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Returning to Nature

September 12, 2011

Last week I took a long-needed vacation.  With the exception of getting hit by a car, I hadn’t taken a break in over two years.  Grad school, consulting, conservation work, and blogging.

Watching the sun rise from a Florida beach, I remembered why I got into ocean work.  I remembered my first dive on a tropical coral reef.  I was awe-struck.  I thought, “Why had no one told me about this?”

My only answer was that many people hadn’t seen the ocean’s beauty either, and that – just maybe – others aren’t yet able to appreciate it.  To me, it was a place of rest and connection.  I started diving as a person overwhelmed.  Exhuming mass graves and witnessing a natural disaster in a poor country, I suppose, will do that to you.  I was able to step back and see that for all our human problems, we are all blessed to have the natural world.  And I thought that humanity, too, might be better off if it reconnected with the ecosystems that gave us life.

I think a lot about how we can better connect society to nature, as well as how we put the two in balance.  Though diving gave me some ideas, I honestly do not know.

It seems that the more we gain specialized knowledge of the environment, the less we live in contact with it.  It took thousands of years for us to settle on an accurate calendar of 364 ¼ days; before this calendars saw the regular flip-flopping of seasons as they were either too long or too short.  Yet people were very much in tune with the seasons thanks to the stars, moon, equinoxes, solstices, the falling of the leaves, and the first spring melt – something that certainly is not the case today.  We now can mass produce enormous amounts of food and catch fish on an industrial scale, yet how few people can now plant a garden or catch a fish themselves.  To learn about ecology, we now have to step away from the sun to stare into the electric glow of a computer.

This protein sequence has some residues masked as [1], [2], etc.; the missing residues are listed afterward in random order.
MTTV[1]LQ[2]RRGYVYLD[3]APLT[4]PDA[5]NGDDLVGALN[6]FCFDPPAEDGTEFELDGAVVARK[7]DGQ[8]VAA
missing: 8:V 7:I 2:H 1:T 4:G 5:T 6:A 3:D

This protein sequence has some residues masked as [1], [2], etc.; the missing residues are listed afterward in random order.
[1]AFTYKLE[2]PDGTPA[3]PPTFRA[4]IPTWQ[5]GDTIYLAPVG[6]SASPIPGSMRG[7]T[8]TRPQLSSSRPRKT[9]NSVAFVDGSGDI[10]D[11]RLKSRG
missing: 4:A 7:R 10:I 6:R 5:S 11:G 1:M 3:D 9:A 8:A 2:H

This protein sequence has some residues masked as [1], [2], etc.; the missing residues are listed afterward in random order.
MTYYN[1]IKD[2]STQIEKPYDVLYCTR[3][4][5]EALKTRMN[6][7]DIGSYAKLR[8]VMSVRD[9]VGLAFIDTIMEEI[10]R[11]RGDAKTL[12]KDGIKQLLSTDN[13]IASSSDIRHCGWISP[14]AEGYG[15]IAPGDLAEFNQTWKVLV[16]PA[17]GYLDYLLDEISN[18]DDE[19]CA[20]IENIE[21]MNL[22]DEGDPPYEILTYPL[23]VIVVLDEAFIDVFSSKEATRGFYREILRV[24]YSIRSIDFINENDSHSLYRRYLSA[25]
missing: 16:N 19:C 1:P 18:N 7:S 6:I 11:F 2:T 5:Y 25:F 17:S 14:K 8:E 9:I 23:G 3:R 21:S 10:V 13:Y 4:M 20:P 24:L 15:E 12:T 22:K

And consider the irony of environmentalism, born and thriving in the gas-guzzling, ecosystem-depleted western world.

Worse still, we may never have known how to live in balance.  As Charles Mann suggests in his book 1491: New Revelations of the Americas Before Columbus, even the earliest societies actively burnt, cut, hunted, and ate away their environments.  You might say that no civilization has ever found true sustainability, but rather they ‘got away with it’ thanks to small numbers and favorable climate changes.

As the sun rose over my head, I looked around.  Like me, people had come from miles around to enjoy the sun and surf.  Most were pale and overweight, but seemingly quite happy to be feeling the ocean breeze once again.  When they left that evening, I found trash, tire tracks, and the occasional oil leak in the sand.

And though I would leave less of a mark on that beach, I too still leave a footprint greater than this planet can handle.

What is the way forward? I honestly do not know.

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